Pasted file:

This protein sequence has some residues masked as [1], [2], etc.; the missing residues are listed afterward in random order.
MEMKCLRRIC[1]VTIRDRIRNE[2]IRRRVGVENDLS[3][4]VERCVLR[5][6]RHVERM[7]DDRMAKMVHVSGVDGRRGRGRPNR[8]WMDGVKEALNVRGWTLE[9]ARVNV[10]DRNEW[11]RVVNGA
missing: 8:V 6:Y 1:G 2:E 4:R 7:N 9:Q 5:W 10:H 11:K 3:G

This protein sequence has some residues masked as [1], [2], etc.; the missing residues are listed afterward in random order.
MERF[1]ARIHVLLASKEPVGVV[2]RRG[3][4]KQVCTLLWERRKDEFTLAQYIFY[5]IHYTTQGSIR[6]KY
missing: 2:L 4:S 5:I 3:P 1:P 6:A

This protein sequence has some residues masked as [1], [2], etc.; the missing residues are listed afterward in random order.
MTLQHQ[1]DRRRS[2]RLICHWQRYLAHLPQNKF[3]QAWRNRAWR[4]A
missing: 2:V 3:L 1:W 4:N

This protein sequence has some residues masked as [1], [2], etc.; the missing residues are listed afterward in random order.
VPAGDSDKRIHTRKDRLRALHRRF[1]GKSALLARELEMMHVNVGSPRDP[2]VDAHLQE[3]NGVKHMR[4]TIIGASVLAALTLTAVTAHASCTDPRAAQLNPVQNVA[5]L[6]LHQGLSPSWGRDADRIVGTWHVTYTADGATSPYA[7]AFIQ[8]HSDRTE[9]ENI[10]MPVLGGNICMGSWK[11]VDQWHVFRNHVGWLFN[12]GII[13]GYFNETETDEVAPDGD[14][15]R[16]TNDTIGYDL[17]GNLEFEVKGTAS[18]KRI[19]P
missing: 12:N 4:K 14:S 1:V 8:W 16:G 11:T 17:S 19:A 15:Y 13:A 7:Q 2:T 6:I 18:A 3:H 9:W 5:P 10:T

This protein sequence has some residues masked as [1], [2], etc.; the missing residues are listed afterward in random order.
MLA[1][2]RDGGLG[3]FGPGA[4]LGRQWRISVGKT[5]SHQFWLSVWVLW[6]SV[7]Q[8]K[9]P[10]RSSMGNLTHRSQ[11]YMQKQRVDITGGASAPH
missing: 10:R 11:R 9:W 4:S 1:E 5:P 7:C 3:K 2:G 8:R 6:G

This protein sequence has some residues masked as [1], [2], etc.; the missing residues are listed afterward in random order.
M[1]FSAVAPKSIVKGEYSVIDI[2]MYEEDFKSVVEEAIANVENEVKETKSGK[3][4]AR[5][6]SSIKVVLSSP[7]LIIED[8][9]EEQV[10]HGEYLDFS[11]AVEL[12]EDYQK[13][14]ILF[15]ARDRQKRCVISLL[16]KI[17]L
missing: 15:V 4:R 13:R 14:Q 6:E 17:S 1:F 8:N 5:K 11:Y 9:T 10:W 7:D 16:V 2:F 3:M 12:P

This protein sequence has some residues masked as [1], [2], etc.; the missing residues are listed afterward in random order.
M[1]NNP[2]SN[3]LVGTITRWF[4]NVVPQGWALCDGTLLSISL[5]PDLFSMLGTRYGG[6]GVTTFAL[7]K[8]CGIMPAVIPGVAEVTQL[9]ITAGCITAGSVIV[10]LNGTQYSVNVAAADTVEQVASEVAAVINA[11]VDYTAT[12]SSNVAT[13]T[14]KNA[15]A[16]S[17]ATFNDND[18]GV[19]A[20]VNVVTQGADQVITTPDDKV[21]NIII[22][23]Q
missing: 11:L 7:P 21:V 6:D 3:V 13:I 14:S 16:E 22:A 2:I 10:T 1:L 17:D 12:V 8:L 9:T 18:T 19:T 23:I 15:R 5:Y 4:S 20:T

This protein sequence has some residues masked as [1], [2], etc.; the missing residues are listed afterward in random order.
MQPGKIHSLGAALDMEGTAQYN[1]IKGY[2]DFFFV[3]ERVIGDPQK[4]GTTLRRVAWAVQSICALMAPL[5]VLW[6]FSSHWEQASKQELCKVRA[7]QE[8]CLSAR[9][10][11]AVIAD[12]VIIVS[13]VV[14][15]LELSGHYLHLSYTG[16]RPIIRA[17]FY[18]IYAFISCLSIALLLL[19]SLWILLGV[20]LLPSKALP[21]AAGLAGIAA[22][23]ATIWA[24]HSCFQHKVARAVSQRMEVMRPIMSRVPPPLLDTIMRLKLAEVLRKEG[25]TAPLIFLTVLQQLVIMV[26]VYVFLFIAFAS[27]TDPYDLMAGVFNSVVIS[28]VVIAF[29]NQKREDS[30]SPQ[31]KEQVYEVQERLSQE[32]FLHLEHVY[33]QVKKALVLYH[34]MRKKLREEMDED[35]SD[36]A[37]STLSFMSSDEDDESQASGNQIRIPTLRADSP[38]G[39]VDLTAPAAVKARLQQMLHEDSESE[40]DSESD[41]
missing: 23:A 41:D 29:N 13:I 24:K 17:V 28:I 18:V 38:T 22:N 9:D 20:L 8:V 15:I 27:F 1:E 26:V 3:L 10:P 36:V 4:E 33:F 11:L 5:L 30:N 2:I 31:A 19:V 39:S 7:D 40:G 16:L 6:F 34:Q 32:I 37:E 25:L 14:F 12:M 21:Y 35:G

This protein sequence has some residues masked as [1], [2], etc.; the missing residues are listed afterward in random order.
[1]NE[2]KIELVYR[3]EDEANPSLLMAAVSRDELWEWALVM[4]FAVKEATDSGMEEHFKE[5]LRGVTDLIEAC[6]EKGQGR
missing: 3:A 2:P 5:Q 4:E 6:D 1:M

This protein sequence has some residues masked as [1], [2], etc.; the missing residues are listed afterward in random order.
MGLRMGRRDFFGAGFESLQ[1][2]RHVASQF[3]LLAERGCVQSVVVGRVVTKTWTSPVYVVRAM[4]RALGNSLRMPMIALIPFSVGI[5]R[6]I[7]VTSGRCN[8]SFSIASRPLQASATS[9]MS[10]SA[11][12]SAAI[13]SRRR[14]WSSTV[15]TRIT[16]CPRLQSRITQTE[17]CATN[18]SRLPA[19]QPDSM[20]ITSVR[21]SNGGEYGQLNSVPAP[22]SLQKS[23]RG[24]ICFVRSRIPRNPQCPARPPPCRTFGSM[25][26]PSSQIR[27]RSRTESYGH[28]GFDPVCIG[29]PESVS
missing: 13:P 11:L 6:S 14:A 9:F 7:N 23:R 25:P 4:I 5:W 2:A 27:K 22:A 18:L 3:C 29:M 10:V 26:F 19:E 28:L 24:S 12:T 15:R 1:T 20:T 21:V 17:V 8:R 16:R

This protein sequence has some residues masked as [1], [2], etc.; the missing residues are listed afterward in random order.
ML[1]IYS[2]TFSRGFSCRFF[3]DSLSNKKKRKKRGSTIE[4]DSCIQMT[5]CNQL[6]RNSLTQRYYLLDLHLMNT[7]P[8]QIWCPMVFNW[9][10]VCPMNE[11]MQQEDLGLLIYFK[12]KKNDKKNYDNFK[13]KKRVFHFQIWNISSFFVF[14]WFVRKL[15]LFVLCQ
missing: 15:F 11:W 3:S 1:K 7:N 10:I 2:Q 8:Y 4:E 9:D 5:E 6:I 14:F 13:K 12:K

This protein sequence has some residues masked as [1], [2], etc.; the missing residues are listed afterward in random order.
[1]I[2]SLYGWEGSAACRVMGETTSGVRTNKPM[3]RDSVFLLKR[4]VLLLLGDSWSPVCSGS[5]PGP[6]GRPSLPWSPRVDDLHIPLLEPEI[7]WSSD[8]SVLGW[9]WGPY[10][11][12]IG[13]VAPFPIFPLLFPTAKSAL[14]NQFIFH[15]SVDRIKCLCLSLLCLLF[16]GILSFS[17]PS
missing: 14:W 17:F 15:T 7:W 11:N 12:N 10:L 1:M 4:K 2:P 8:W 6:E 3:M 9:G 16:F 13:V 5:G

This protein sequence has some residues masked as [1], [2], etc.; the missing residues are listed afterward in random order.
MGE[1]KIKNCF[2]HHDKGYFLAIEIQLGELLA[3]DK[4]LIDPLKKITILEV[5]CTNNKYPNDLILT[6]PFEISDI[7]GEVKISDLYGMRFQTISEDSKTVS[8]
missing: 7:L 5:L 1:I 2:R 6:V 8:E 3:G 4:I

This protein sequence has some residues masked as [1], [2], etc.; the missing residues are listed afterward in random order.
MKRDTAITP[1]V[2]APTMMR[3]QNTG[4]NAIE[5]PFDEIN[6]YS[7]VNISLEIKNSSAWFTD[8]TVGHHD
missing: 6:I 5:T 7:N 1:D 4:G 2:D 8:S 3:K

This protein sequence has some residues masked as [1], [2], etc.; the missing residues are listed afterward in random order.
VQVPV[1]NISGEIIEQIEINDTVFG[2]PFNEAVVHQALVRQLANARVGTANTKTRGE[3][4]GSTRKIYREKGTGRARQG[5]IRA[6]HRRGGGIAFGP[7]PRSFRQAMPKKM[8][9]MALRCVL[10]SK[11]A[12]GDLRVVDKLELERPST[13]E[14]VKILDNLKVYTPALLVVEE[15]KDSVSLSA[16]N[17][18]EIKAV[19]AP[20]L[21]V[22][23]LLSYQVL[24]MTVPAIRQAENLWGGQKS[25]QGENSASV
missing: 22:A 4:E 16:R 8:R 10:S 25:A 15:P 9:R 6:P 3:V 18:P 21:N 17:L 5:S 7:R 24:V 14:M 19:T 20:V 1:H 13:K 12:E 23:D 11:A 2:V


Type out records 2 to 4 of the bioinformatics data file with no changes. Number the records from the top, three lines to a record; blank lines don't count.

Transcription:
This protein sequence has some residues masked as [1], [2], etc.; the missing residues are listed afterward in random order.
MERF[1]ARIHVLLASKEPVGVV[2]RRG[3][4]KQVCTLLWERRKDEFTLAQYIFY[5]IHYTTQGSIR[6]KY
missing: 2:L 4:S 5:I 3:P 1:P 6:A

This protein sequence has some residues masked as [1], [2], etc.; the missing residues are listed afterward in random order.
MTLQHQ[1]DRRRS[2]RLICHWQRYLAHLPQNKF[3]QAWRNRAWR[4]A
missing: 2:V 3:L 1:W 4:N

This protein sequence has some residues masked as [1], [2], etc.; the missing residues are listed afterward in random order.
VPAGDSDKRIHTRKDRLRALHRRF[1]GKSALLARELEMMHVNVGSPRDP[2]VDAHLQE[3]NGVKHMR[4]TIIGASVLAALTLTAVTAHASCTDPRAAQLNPVQNVA[5]L[6]LHQGLSPSWGRDADRIVGTWHVTYTADGATSPYA[7]AFIQ[8]HSDRTE[9]ENI[10]MPVLGGNICMGSWK[11]VDQWHVFRNHVGWLFN[12]GII[13]GYFNETETDEVAPDGD[14][15]R[16]TNDTIGYDL[17]GNLEFEVKGTAS[18]KRI[19]P
missing: 12:N 4:K 14:S 1:V 8:W 16:G 11:T 17:S 19:A 15:Y 13:A 7:Q 2:T 6:I 18:A 3:H 9:W 5:P 10:T